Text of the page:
Market to Market: Tapping Into Manufacturing’s Momentum


The manufacturing industry is firing on all cylinders. In the first quarter of 2019, manufacturers contributed $2.33 trillion to the U.S. economy, according to the Bureau of Economic Analysis.

From factories, plants and mills to small businesses that offer handmade products, the U.S. manufacturing market has emerged as the largest on the planet, producing nearly 20 percent of the world’s goods. For every dollar spent in manufacturing, another $1.89 is added in supporting sectors, such as retailing, transportation and business services, according to the National Association of Manufacturers.

Manufacturing jobs are growing at the fastest rate in 23 years, according to the U.S. Bureau of Labor Statistics. The sector added 312,000 jobs in December 2018 alone. Nearly 13 million workers hold manufacturing positions, accounting for 8.6 percent of the total workforce, whether they work as mechanics and assembly-line workers or production supervisors and logistics specialists.

These workers are pulling in bigger paychecks than comparable workers in other sectors, earning 13 percent more in hourly compensation, according to a McKinsey report. A mid-career auto mechanic earns nearly twice as much annually as a mid-career bank teller, who earns, on average, about $22,000 a year.

Whether companies want to recruit skilled workers, build good will or celebrate a job well done, promotional products can help them unlock their potential and open the door to greater growth. Read on for ideas on how promotional products can give a business boost to those in the business of making things.

 

The manufacturing market is thriving, but challenges are on the horizon. The National Association of Manufacturers reports that about 500,000 manufacturing jobs are currently open. By 2025, the Manufacturing Institute and Deloitte predict that the industry will face approximately two million unfilled roles as experienced workers retire. Rather than treat employees like cogs in a machine, manufacturing companies must make meaningful moves to nurture their workers and foster their well-being.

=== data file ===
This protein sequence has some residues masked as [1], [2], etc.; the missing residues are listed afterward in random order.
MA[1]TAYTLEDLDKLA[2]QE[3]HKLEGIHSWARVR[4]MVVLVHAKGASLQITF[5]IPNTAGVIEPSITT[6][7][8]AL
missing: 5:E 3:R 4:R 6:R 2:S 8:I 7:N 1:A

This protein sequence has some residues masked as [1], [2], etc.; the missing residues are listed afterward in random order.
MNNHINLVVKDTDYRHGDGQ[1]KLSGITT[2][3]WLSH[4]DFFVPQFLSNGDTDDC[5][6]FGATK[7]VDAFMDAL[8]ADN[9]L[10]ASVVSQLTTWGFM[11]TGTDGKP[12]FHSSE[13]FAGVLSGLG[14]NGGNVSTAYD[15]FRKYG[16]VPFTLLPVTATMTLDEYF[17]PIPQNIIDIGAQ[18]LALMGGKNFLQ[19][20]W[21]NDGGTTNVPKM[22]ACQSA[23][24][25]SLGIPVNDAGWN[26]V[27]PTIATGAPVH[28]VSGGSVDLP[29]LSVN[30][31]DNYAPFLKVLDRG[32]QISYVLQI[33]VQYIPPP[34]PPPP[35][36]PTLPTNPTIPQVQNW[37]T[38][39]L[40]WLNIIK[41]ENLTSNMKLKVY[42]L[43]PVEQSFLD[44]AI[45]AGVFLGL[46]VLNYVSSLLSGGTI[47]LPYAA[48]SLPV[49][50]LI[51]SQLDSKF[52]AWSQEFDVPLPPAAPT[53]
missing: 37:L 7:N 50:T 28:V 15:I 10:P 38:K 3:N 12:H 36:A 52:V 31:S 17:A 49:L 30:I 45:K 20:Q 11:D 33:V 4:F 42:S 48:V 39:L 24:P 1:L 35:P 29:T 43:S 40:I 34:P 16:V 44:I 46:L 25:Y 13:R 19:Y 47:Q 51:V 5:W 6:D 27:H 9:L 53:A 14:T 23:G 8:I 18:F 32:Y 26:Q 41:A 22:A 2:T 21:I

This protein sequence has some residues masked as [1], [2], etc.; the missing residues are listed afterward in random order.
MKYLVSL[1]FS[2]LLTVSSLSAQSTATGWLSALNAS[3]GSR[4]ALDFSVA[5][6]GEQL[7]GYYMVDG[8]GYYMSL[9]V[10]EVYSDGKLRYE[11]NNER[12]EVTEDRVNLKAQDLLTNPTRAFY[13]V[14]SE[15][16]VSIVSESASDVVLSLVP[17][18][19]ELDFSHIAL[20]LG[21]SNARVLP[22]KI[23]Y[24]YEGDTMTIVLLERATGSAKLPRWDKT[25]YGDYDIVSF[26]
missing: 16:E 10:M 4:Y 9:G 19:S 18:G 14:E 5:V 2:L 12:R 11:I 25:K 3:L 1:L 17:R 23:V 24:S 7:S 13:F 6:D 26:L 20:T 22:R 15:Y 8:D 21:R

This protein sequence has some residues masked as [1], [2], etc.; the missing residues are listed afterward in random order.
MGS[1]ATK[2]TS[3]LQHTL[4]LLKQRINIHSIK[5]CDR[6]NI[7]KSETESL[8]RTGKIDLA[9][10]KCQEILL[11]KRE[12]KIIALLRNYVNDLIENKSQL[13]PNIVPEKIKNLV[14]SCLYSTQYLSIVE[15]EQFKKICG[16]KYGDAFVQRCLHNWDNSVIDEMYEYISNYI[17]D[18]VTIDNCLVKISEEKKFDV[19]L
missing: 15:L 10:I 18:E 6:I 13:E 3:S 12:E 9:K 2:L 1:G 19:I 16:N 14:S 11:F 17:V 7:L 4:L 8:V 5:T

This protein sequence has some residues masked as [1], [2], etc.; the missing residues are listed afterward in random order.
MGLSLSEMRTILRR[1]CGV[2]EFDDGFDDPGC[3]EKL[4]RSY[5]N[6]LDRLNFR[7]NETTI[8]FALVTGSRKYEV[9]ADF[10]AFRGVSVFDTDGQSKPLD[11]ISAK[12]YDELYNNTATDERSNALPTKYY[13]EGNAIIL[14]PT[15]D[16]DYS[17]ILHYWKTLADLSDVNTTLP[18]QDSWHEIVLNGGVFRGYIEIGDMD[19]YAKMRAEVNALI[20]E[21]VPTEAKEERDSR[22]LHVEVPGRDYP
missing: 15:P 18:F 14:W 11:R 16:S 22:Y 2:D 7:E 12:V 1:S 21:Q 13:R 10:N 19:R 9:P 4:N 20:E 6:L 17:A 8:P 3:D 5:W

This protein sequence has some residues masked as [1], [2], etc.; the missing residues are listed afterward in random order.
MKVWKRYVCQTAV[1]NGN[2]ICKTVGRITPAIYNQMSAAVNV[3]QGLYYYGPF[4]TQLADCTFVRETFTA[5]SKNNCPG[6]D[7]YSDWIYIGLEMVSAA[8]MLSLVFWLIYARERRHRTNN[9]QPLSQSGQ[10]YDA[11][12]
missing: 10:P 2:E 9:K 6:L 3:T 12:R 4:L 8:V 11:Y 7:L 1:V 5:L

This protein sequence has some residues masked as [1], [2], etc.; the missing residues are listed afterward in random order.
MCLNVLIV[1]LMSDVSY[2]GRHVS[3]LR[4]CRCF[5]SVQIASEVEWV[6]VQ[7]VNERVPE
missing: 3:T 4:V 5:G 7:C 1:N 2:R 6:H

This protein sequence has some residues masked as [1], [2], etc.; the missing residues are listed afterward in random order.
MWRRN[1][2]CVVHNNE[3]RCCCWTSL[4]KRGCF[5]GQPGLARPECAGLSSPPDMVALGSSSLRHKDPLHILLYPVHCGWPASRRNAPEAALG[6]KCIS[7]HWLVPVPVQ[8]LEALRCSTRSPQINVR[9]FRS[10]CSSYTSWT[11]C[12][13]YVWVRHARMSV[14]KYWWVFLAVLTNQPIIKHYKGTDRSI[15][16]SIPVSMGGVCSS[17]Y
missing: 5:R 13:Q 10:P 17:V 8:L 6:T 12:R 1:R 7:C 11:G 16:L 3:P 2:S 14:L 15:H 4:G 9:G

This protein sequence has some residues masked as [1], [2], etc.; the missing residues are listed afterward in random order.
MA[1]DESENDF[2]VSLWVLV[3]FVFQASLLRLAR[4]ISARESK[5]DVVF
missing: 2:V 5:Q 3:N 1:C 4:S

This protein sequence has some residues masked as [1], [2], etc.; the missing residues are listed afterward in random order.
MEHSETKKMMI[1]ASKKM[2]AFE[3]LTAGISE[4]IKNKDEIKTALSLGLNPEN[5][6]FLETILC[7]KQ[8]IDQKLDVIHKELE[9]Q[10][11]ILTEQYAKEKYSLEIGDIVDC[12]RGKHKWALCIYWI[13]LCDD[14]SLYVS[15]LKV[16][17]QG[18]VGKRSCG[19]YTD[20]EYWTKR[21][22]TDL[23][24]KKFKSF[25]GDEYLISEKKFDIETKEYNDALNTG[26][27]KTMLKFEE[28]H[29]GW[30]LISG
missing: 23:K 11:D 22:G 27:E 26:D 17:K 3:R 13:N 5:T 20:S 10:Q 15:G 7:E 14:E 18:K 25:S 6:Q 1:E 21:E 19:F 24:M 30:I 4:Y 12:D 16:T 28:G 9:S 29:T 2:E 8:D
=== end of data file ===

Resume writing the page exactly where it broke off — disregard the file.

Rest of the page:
Tariffs loom as another concern for the manufacturing industry. The trade dispute between the U.S. and China, the world’s two largest economies, has disrupted the flow of billions of dollars of goods between the two countries.

Technological advances are also set to transform the manufacturing industry. Facilities are increasingly connecting networks of people and machines through virtual reality, robotics and automation. To stay at the forefront, manufacturing companies must remain agile, looking for ways to respond to customer needs faster and more efficiently.

 

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Rugged and functional, the Carhartt Signature Premium 17-inch Computer Backpack gets the job done with a roomy main compartment, two front zippered compartments and a side slash pocket. Rain Defender durable water repellent makes it suitable for all conditions.

Leed’s  /  PPAI 112361   /    www.leedsworld.com  

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The 12-in-1 multi-tool flashlight clips onto a work truck or tool belt to give workers easy access to screwdriver tips, a window breaker and a seatbelt cutter. Customize it with a one-color pad imprint.     

BIC Graphic NA  /  PPAI 114187   /    www.bicgraphic.com   

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Manufacturing companies can give custom coins, available in a variety of metals and sizes, to reinforce a commitment to safety. These coins serve as lasting reminders of a job well done and instill pride in team members.   

Osborne Coinage Co.  /  PPAI 112630   /    www.osbornecoin.com